We suffer more when we think something bad might happen than we do when we know something bad will happen.
When we know something bad will happen, we adjust. We change our perspective. It hurts at first, but then the new reality becomes a baseline, and our daily attitudes and moods fluctuate around that new baseline.
When we think something bad might happen, we worry. And worry causes us to stay under whatever our baseline is. It drags us down, and it keeps us down.
As a result, I would rather make the wrong decision than sit around worrying. I learned this early on in business. When I first started my own business, I must have tried dozens of marketing strategies aimed at bringing in clients. Nearly all of them failed.
I even tried cold-calling, believe it or not. I would call business after business, offering them my services as a financial consultant. I called thousands of businesses. I did not get a single client. And I’m glad I did it.
Why? Because I faced those fears of engaging with complete strangers. Once I got over those fears, other fears seemed easy by comparison. I proved to myself that I could discipline myself in specific ways. The way I made those calls is I started by calling one business. The next day, I called two. The next day, three. I did that until I was calling fifty businesses per day.
I didn’t get any clients. But I learned a fascinating technique to overcome fear, procrastination and laziness. And, I got information. I learned just a little bit more about what works and what doesn’t. Even from within the reality that I didn’t make a dime of revenue, some calls went better than others. This taught me quite a lot about how to deal with people generally. In other words:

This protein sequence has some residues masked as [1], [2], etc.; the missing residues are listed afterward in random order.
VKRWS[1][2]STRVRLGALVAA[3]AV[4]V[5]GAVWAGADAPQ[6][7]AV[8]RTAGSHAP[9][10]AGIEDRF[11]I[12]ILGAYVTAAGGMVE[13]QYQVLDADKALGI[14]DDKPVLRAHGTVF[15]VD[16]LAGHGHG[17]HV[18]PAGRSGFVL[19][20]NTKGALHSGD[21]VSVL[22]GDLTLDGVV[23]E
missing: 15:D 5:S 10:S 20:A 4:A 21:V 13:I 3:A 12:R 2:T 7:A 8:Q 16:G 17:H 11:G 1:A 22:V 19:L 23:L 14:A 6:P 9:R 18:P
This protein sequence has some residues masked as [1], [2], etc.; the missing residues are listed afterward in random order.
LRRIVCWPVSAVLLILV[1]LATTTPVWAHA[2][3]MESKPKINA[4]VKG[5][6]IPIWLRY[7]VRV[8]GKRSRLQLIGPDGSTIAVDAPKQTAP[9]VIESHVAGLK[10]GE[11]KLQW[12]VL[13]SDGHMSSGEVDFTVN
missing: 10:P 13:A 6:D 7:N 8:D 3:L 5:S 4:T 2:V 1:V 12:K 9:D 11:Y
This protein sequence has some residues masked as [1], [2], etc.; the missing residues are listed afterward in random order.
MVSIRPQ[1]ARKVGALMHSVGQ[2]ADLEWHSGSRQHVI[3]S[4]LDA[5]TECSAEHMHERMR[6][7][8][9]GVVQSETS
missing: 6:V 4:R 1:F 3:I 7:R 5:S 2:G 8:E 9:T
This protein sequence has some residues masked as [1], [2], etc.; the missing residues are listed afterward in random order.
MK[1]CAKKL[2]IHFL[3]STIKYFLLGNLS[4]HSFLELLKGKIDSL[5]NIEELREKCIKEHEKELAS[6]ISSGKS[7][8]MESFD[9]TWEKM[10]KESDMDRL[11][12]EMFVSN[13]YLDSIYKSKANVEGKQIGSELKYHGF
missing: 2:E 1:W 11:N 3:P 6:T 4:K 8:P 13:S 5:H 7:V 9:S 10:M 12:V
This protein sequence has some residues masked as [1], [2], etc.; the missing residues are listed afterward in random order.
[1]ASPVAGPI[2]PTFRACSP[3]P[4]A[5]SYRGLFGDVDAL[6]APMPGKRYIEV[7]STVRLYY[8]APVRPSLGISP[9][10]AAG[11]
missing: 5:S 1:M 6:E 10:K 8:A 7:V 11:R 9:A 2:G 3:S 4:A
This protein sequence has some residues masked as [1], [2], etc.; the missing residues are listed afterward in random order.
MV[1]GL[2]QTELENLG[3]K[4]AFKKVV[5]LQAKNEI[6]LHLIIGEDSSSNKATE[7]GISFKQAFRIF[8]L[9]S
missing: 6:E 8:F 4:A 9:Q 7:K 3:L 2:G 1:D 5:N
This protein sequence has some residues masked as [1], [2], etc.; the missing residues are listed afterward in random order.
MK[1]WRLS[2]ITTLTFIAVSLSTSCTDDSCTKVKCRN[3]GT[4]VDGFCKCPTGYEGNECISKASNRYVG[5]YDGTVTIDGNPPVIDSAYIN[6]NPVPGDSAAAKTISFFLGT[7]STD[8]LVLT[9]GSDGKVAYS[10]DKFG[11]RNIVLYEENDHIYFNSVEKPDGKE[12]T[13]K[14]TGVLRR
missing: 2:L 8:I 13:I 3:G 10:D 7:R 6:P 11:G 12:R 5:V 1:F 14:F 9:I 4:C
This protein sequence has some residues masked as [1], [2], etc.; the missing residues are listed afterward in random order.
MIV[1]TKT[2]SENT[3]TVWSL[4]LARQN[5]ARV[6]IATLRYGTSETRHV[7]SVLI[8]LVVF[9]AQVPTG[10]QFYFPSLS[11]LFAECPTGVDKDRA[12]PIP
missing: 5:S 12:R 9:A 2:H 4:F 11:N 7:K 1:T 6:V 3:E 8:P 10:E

Even abject failure is better than worrying or fantasizing.
You know how sometimes your computer won’t shut down, and it tells you something like, “such-and-such a file won’t close.” And you’re looking at your computer and you’re like, “I just told you to shut down. Just close the damned file!”
Worrying is like that. It’s the file that won’t close. And it prevents you from getting proper sleep, it wastes your emotional energy, and it degrades your decision-making.
What’s the cure for worry? Close the file. Shut it down.
Make a decision.
“But what if I make the wrong decision?”
If you make the wrong decision, then shut your ego down and reverse course. Make a different decision. It eventually became clear to me that cold calling was a waste of time. So I tried other things. After enough failures, those other attempts turned into the Spend Smart Live Rich website. If I had simply tried to “worry” my way to success, I’d have gotten nowhere.
Even the wrong decision is better than worrying.